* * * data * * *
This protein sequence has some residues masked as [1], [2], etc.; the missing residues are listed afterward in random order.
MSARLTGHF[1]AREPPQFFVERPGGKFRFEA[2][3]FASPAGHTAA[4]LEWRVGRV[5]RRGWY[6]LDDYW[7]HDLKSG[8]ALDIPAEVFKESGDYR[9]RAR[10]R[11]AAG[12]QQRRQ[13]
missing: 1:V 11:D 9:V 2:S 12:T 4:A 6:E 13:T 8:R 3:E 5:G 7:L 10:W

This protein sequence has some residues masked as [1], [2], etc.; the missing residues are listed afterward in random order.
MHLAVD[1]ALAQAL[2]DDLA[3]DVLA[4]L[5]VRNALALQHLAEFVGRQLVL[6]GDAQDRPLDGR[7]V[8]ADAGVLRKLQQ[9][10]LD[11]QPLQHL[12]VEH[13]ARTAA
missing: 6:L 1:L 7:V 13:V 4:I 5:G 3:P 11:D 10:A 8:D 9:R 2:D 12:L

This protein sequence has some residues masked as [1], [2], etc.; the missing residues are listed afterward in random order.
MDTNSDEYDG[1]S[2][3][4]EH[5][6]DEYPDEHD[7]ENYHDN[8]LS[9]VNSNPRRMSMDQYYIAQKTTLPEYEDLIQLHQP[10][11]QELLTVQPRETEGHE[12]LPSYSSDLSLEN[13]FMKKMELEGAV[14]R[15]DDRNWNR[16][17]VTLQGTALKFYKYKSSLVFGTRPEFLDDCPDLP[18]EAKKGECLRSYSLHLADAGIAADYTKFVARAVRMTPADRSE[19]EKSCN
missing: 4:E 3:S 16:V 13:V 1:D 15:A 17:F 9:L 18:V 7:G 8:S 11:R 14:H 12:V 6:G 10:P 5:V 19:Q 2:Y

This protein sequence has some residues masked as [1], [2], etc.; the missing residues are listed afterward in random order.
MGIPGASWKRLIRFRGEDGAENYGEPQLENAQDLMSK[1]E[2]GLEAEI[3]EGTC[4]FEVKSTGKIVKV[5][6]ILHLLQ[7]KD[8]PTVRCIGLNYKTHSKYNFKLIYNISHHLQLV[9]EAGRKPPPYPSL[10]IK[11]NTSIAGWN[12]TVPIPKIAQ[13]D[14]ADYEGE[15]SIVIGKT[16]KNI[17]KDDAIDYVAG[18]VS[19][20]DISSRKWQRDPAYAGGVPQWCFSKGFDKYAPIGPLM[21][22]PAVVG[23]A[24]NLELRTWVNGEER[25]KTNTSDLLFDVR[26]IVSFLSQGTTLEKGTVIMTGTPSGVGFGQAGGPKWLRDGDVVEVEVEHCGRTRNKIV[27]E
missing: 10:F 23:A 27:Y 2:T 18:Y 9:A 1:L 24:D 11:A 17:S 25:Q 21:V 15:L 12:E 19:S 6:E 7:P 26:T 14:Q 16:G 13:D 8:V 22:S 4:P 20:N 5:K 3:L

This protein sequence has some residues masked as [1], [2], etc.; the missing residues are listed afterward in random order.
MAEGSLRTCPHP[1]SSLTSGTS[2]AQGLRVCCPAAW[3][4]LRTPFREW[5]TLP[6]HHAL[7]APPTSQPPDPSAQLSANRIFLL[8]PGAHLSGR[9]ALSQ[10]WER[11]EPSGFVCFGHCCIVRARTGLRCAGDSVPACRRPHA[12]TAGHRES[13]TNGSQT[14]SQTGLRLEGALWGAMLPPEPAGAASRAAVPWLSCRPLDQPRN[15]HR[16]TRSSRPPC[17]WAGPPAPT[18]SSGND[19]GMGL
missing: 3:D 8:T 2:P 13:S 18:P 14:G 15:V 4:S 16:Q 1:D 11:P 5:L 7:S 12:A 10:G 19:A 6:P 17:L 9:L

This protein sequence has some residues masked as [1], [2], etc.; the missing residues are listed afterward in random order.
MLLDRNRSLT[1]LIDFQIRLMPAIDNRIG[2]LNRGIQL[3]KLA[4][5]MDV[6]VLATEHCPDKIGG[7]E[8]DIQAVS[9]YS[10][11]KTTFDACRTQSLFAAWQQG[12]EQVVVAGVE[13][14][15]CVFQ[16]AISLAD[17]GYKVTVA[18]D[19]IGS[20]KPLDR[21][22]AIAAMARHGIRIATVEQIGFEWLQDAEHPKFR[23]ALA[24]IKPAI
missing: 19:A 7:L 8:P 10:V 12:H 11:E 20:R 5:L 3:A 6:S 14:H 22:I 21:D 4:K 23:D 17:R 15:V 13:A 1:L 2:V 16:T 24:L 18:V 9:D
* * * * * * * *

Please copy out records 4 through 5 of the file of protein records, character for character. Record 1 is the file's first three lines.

This protein sequence has some residues masked as [1], [2], etc.; the missing residues are listed afterward in random order.
MGIPGASWKRLIRFRGEDGAENYGEPQLENAQDLMSK[1]E[2]GLEAEI[3]EGTC[4]FEVKSTGKIVKV[5][6]ILHLLQ[7]KD[8]PTVRCIGLNYKTHSKYNFKLIYNISHHLQLV[9]EAGRKPPPYPSL[10]IK[11]NTSIAGWN[12]TVPIPKIAQ[13]D[14]ADYEGE[15]SIVIGKT[16]KNI[17]KDDAIDYVAG[18]VS[19][20]DISSRKWQRDPAYAGGVPQWCFSKGFDKYAPIGPLM[21][22]PAVVG[23]A[24]NLELRTWVNGEER[25]KTNTSDLLFDVR[26]IVSFLSQGTTLEKGTVIMTGTPSGVGFGQAGGPKWLRDGDVVEVEVEHCGRTRNKIV[27]E
missing: 10:F 23:A 27:Y 2:T 18:Y 9:A 1:L 24:D 11:A 17:S 25:Q 21:V 15:L 12:E 19:S 6:E 7:P 26:T 14:Q 16:G 13:D 8:V 22:S 4:P 20:N 5:K 3:L

This protein sequence has some residues masked as [1], [2], etc.; the missing residues are listed afterward in random order.
MAEGSLRTCPHP[1]SSLTSGTS[2]AQGLRVCCPAAW[3][4]LRTPFREW[5]TLP[6]HHAL[7]APPTSQPPDPSAQLSANRIFLL[8]PGAHLSGR[9]ALSQ[10]WER[11]EPSGFVCFGHCCIVRARTGLRCAGDSVPACRRPHA[12]TAGHRES[13]TNGSQT[14]SQTGLRLEGALWGAMLPPEPAGAASRAAVPWLSCRPLDQPRN[15]HR[16]TRSSRPPC[17]WAGPPAPT[18]SSGND[19]GMGL
missing: 3:D 8:T 2:P 13:S 18:P 14:G 15:V 4:S 16:Q 1:D 11:P 5:L 7:S 12:A 10:G 19:A 6:P 17:L 9:L